This has got me thinking, though – thanks for pointing it out!


  3. Oh, and one other thing, Maia – I absolutely concur that the students who have experienced little in the way of clear consequences for their actions are the ones who end up being the biggest problems. I plan to post on this later on, to the tune of “the kind of student that makes me want to quit my job.”


  4. It seems to me like you’re confusing empathy and consideration. Slamming doors, and interrupting when spoken to, or deciding that one has better things to do with one’s time than help a disabled person (when there’s disability mentors in most universities who’s job it is to help those kind of people) is not a lack of empathy, it’s lack of consideration, or mere impoliteness.

    I highly doubt that anybody beyond the age of maybe 15 would be genuinely ignorant of the consequences of their actions… do you really believe that? Don’t you think it’s more likely that they simply do not care about the way they may seem, or the negative consequences their actions may have? But again, not caring about the way one may seem has little / next-to-nothing to do with empathy, it’s more along the lines of inconsideration.

    I would define empathy as the emotional and or “intellectual identification with or vicarious experiencing of the feelings, thoughts, or attitudes of another”. (, which is similar, but significantly different anyway, in the sense that I can have no emotional response or feeling towards a certain issue (take child pornography, that’s one that gets empathy boiling in most), yet still be a pleasent, polite, helpful individual.

    I say this because I am a person who has 0 (and I mean 0) emotional response to anything. I don’t care about the holocaust, I can watch live footage of them slaughtering thousands and then go for a drink with my friends afterwards, and tell a few jokes. I feel like nodding off when others have tears in their eyes after watching something. I generally don’t care if or if not people out there are raping kids and taping it. I don’t care emotionally, and while my intellect is aware of how and why these things may be gruesome, I still remain emotionally and intellectually untouched: I simply do not respond to it in any fashion.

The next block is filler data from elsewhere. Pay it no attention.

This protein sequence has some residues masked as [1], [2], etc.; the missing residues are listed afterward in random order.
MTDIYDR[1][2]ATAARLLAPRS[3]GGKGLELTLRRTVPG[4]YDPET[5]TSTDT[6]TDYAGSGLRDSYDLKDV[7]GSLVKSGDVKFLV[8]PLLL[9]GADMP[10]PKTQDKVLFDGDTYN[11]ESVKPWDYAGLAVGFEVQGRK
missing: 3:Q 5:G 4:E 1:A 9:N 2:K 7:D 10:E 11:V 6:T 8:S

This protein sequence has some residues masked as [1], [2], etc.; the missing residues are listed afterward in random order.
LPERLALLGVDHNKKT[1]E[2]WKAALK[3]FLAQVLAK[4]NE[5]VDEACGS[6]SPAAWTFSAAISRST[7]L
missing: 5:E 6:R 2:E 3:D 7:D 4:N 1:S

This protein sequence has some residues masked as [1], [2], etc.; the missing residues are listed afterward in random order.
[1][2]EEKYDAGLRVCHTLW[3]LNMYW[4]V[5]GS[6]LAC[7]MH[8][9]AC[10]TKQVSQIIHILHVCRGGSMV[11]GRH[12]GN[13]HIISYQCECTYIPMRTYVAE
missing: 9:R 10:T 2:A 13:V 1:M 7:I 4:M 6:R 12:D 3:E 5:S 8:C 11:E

This; the lack of emotional and intellectual response is lack of empathy on my part, downright.

    However, I’m polite, I don’t slam doors or interrupt others when they’re speaking. I help people if I notice they need some help, I’m very considerate, just and like to think I’ve never willingly wronged anybody in my entire life. Lack of empathy and personal response does NOT equate to unwillingness to help or not being aware of the consequences of one’s actions. Christ already.

    It offends me how people have skewed or wrong perceptions of empathy and think that just because somebody might not genuinely care about something, they will act accordingly or inconsiderately… it’s just not true. Lack of empathy also in no way implies a lack of insight. (I’ve often been described as a very insightful person).

    But nevermind, easier to think in a box, and to go along with general perceptions, innit.


  5. Dear Watching:

    Thanks for this. It’s true that, as Kohlberg would explain, behavior and motivation are two entirely different things: one can ascribe a motivation to a particular behavior but one can be totally wrong. Assuming that a teenager, for example, behaves considerately because of empathy is a leap.

    However, while your assertion that one can be considerate without being empathic seems entirely reasonable, it doesn’t disprove some other, related, hypotheses – that an empathic person is more likely to be considerate than not, that a person who is entirely inconsiderate is probably not empathic (although not necessarily), etc.

    I think it’s probably true that a person who lets a door slam in your face is behaving, in that moment, with neither consideration nor empathy. That doesn’t necessarily mean that this person wouldn’t behave or feel differently in another situation, on another day. Any psychological model, I think, is trying to analyze tendencies, and we are all capricious creatures.

    Thanks again for your insights.


  6. Hello again

    It was never in my intention to disprove that there is a correlation between empathy and behaviour, and it is definitely a reasonable conclusion that people who behave inconsiderately would lack in empathy too, what I was trying to point out is that there was no mention of the fact that in (more than just some) cases this is not true, had this been mentioned the post would have sounded more balanced.

    It sounded to me as if you were equating empathy with impoliteness, self-serving and rude behaviour, and while it is totally legitimate to point out that non-empathic people are at a heightened “risk” for these kinds of anti-social behaviour, it still should not be equated with it, because it is not the same thing, merely a likely pre-requisite to possible negative behaviours that follow.

    That’s all I was trying to point out, no more and no less.

    Have a good day.


  7. Sorry; when I said “It sounded to me as if you were equating empathy with impoliteness…” I meant “It sounded to me as if you were equating lack of empathy with impoliteness…”

    sorry; should have proof-read it.